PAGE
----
Prior to facility shutdown, a multi-phased Resource Conservation and Recovery Act (RCRA) Facility Investigation (RFI) was initiated in 1992 at NWIRP McGregor targeting soil, surface water, and groundwater. The RFI responded to environmental issues raised in the RCRA Facility Assessment completed by the TNRCC.

In the normal course of the investigations, a suite of contaminants of concern was identified during the RFI. However, in March 1998, the TNRCC notified the Navy of USEPA documentation stating that NWIRP McGregor used, stored, and disposed of ammonium perchlorate (AP), which had become an environmental groundwater issue nationally. This revelation had the potential of slowing down the property transfer that was already in progress.

AP is an oxidizing agent used in solid-rocket propellant. Because AP is a salt, it dissolves rapidly in water, becomes mobile in groundwater, and persists for many decades under typical ground and surface water conditions. Perchlorate affects the thyroid hormone function by competitively inhibiting iodide anion uptake reducing thyroid hormone production.

In 1997, an American Water Works Association Research Foundation panel resolved there was no proven process for treating drinking water containing low perchlorate concentrations. That same year, when improved chemical analytical methods lowered perchlorate’s detection limit from 400 to 4 micrograms per liter (µg/L), it was identified in many water supply systems, particularly in western states where rocket motors were manufactured. As a result, in March 1998, USEPA placed perchlorate on its Contaminant Candidate List for evaluation and potential regulation under the Safe Drinking Water Act. Various states, including Texas, established action levels for perchlorate in drinking water, ranging from 18 to 32 µg/L.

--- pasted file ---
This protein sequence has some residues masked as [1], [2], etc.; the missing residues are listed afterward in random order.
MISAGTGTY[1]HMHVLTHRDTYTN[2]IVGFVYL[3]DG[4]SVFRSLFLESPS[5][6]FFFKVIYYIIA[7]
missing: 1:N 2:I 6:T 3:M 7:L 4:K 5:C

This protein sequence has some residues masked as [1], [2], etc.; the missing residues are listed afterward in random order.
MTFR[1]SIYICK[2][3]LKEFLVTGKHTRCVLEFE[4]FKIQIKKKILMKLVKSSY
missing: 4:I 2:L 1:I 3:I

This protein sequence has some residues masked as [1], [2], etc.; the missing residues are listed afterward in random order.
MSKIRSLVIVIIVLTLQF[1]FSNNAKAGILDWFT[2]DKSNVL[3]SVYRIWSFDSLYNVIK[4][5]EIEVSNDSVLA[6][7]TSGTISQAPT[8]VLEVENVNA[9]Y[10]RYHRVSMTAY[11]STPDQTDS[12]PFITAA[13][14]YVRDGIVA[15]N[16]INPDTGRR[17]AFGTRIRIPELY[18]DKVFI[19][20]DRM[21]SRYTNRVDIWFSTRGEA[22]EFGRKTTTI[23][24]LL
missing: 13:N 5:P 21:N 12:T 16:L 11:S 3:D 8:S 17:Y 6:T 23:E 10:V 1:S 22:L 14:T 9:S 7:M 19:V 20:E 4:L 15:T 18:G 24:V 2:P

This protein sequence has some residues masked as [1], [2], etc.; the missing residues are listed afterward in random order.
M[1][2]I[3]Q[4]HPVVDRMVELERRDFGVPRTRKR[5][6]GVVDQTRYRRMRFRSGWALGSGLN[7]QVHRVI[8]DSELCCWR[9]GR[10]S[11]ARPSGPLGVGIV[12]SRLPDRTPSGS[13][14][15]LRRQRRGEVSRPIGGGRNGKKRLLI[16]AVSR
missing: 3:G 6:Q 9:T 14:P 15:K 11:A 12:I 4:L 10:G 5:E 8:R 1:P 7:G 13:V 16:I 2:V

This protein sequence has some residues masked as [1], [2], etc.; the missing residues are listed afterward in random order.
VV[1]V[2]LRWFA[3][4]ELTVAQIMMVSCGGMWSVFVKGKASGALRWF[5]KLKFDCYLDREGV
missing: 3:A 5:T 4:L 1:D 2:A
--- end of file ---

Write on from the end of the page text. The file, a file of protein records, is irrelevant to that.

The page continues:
In August 1998, after reviewing all recent perchlorate sampling results, a comprehensive Groundwater Investigation (GWI) work plan was developed to unify all site groundwater investigations and continue them offsite. With increased precipitation from November 1998 to February 1999 (compared to the dry summer), groundwater monitoring wells were installed and sampled, and onsite and offsite surface water sampling continued. This investigation identified migration of perchlorate from onsite source areas at concentrations that exceeded Texas’ drinking water standard of 22 µg/L.

In February 1999, the TNRCC requested that interim stabilization measures (ISMs) be implemented to abate offsite migration of perchlorate from NWIRP McGregor. The Navy responded in March to the TNRCC’s request identifying source areas where interim corrective measures could be implemented immediately to remove, stabilize, or control perchlorate contamination. The TNRCC approved the response letter. In June 1999, an ISM evaluation plan was submitted to the TNRCC and the USEPA for review. The plan recognized that contaminated groundwater was exfiltrating to surface water at concentrations exceeding TNRCC action levels during the wet season. The groundwater subsequently contaminated the surface water (via natural springs and seeps) then flowed toward Lake Belton, a primary drinking water source in central Texas. TNRCC and USEPA quickly approved the recommendations contained in the ISM evaluation.

SOUTHDIV, along with its CLEAN II contractor, EnSafe Inc., and its design-build contractor, CH2M Hill, was tasked to manage the contaminant investigation, evaluate remedial alternatives, prepare a conceptual design, and oversee final design and construction as part of NWIRP McGregor’s Environmental Restoration program.


Eyeballing
the
McGregor
Naval
Weapons
Industrial
Reserve
Plant


Area F

USGS photo 31 Jan 1995


Area M

Area S